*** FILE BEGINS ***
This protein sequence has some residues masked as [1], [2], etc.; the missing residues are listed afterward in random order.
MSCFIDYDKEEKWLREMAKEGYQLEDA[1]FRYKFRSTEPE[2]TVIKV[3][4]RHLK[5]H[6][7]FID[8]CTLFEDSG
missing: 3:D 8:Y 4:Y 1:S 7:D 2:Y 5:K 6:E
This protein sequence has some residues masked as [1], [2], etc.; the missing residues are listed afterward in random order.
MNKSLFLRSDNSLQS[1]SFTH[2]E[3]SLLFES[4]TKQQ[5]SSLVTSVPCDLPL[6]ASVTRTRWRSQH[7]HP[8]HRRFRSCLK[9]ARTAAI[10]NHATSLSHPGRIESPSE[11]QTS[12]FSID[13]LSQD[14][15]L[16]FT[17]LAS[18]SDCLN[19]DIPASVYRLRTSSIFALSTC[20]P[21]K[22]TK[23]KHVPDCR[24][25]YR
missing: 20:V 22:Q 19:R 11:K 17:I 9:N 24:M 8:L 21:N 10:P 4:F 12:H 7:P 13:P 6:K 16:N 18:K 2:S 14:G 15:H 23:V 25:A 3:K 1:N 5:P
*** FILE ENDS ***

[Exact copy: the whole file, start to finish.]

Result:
This protein sequence has some residues masked as [1], [2], etc.; the missing residues are listed afterward in random order.
MSCFIDYDKEEKWLREMAKEGYQLEDA[1]FRYKFRSTEPE[2]TVIKV[3][4]RHLK[5]H[6][7]FID[8]CTLFEDSG
missing: 3:D 8:Y 4:Y 1:S 7:D 2:Y 5:K 6:E
This protein sequence has some residues masked as [1], [2], etc.; the missing residues are listed afterward in random order.
MNKSLFLRSDNSLQS[1]SFTH[2]E[3]SLLFES[4]TKQQ[5]SSLVTSVPCDLPL[6]ASVTRTRWRSQH[7]HP[8]HRRFRSCLK[9]ARTAAI[10]NHATSLSHPGRIESPSE[11]QTS[12]FSID[13]LSQD[14][15]L[16]FT[17]LAS[18]SDCLN[19]DIPASVYRLRTSSIFALSTC[20]P[21]K[22]TK[23]KHVPDCR[24][25]YR
missing: 20:V 22:Q 19:R 11:K 17:I 9:N 24:M 8:L 21:N 10:P 4:F 12:H 7:P 13:P 6:K 16:N 18:K 2:S 14:G 15:H 23:V 25:A 3:K 1:N 5:P